Bad Seed – great first line drops always to a slow build, and the little play on the 6th Sense twist is obvious early but confirmed late (in the sense it was confirmed after being obvious to the reader for too long. Guessing the twist a moment before the reveal is exciting. Guessing it and waiting on the ever-more-obviously-inevitable reveal, less so). The gap between childhood and adulthood is well-written. The loss of the family in a manner repetitive to others (Makin’s notably) felt unnecessary. We had no real connection to wife/sons, so would a burnt house not be enough to set him off? If he’s a natural born killer, why does he need the family-loss motivation? Surely the soldiers’ arrivals are sufficient motivation. He wanted to go to war, but war came to him. The scene in the field was very good, but the latter fight (1 v 6) was best when it was general ‘he threw himself amongst them’, rather than the blow-by-blow which slowed things down and made it all a little overly described. This especially the case when those blows rang at odds with a farmer who had done no violence for years. Throwing the perfect sword stab, sliding and cutting…
The skill in the writing elevated the story. The passage on a farmer’s relationship to killing (as contrast to soldiers’), and on tendons and slaughter and such were all poignant and offered depth to the narrative.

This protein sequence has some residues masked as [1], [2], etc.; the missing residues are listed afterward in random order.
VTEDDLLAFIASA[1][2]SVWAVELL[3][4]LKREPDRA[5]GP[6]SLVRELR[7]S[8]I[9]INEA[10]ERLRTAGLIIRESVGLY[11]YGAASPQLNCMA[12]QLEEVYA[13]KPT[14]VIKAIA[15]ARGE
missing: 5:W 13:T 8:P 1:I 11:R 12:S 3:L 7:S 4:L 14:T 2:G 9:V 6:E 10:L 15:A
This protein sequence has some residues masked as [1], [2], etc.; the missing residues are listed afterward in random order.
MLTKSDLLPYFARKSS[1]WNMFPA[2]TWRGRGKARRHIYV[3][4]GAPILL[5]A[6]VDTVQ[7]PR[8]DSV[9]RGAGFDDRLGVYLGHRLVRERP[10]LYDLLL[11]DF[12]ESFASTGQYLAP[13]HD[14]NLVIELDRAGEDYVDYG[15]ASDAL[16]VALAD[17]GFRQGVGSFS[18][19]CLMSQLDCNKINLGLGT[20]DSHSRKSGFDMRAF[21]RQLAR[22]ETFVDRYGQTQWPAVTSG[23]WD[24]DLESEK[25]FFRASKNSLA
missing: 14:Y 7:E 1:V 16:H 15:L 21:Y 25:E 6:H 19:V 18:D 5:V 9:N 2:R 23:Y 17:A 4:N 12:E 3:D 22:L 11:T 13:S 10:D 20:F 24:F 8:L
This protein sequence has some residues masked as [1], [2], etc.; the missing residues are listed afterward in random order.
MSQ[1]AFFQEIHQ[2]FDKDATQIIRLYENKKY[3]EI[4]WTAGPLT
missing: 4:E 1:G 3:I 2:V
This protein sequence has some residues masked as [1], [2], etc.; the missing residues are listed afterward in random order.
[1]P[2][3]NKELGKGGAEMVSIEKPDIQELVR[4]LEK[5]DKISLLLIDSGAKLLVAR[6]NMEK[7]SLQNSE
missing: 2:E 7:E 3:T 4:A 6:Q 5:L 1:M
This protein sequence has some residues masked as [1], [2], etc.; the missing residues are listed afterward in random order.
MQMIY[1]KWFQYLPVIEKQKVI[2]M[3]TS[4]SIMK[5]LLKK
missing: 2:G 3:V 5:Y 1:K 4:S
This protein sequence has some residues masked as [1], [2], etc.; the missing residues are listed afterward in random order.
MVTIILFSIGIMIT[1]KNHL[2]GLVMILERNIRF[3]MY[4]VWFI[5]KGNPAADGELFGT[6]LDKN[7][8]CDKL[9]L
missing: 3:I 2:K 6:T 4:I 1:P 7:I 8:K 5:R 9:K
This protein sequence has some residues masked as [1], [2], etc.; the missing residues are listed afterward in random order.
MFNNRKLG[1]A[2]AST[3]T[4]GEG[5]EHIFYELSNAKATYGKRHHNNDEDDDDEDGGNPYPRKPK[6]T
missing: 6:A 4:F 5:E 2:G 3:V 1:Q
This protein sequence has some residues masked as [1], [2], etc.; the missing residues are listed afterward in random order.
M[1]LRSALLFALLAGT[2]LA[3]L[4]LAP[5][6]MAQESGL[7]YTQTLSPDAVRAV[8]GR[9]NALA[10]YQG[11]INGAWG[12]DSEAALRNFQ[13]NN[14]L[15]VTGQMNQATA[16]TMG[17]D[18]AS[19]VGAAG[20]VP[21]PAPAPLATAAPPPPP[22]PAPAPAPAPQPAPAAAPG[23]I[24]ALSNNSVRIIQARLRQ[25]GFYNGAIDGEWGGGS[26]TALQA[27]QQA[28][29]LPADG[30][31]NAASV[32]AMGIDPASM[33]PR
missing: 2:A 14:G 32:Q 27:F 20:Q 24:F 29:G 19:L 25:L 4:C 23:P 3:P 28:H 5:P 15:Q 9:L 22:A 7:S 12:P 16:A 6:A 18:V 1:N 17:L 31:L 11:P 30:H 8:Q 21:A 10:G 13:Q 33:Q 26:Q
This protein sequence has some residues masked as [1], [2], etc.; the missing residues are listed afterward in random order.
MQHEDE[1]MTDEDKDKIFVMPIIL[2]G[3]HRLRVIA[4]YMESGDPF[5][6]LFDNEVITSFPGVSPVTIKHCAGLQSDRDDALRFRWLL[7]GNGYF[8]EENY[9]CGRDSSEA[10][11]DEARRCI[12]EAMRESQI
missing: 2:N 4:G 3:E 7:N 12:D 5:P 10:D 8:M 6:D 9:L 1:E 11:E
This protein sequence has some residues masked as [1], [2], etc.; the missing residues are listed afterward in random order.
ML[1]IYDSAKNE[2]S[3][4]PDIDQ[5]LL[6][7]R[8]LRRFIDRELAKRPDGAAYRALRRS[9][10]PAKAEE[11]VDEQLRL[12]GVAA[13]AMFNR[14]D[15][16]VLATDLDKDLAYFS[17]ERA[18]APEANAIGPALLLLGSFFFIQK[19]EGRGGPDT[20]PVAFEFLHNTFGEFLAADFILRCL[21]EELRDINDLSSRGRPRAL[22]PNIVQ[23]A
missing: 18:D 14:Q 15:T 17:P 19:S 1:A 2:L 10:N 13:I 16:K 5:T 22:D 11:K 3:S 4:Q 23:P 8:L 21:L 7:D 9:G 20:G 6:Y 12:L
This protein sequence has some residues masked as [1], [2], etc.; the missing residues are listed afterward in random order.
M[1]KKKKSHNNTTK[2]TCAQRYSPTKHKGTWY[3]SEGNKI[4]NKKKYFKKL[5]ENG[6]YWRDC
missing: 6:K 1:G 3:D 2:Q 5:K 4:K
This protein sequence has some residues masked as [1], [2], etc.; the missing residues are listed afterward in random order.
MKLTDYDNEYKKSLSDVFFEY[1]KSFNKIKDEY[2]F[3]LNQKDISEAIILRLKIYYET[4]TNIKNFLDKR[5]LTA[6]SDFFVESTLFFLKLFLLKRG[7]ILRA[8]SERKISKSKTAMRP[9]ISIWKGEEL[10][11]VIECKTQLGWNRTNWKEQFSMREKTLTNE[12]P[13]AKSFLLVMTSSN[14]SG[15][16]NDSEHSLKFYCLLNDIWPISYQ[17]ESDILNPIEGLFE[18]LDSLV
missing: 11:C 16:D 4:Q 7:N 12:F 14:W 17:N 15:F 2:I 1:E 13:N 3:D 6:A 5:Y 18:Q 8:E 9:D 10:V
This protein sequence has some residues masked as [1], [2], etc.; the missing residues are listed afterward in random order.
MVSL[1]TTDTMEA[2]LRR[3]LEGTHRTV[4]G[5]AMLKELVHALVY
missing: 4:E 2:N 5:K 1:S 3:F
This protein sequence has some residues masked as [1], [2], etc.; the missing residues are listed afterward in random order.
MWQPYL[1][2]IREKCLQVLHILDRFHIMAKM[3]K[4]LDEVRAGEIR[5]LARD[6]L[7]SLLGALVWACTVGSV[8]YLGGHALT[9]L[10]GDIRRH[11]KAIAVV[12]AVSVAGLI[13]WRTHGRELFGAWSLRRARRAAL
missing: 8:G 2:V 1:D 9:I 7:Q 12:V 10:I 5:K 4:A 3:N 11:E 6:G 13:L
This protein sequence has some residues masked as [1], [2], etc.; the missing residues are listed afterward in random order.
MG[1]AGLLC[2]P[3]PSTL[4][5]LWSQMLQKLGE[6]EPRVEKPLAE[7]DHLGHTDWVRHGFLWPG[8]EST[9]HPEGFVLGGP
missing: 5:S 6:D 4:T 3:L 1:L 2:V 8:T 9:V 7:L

The frisson of meeting Jorg through Red Kent was good fan-service, as was the explanation for the name as a growth from the Old Tongue. Unlike Makin’s this was Red Kent’s story throughout.
Nature of the Beast: Sabitha (as with Lynch’s Locke Lamora stories?) It’s interesting that Rike’s story is not in his head (as others have been). The author’s note at the end of the story addresses this. Afemale first person protagonist, but even with a view from within her head, she’s secondary. This is not her story; it’s Rike’s. More burning thatch. Stakes are suddenly life and death and why we should care about either is never well established. We’re not sure if we should care about her curse or her death, and we’re given no real reason why we should. The curse is the link back to the main books, but while thematically ambitious (that compassion is a curse and a cause of suffering) I would have loved more exploration of that theme. Without it, the curse loses some of its gravitas.
Select Mode:
I had read this before as stand-alone.
Now, as then, this seems an earlier effort. I’m not sure where it comes in ML’s writing chronology, but the prose seems an earlier iteration, less practised and assured than he becomes with experience. I like the concepts here, of slow time, of the post-apocalyptic ruins, of meaning created in misunderstanding. But overall, for reasons I’m not sure I can entirely explain, I didn’t enjoy the story as much as I was intrigued by those elements of it.
Mercy
Another Makin story?
Oh. It’s a Gorlan story. Did we head-hop, or was that my misreading from the start?
And that ending left me wondering what was the point of having read it. Some minor tweak late to misdirect the real threat from a known character to an unknown? It then became a climax played out between two characters I didn’t care much about because they hadn’t been made important to me. Both were significant only in how they related to Makin. Put him in and his gravity pulls the narrative toward him. Take him out and the vacuum he leaves is too great.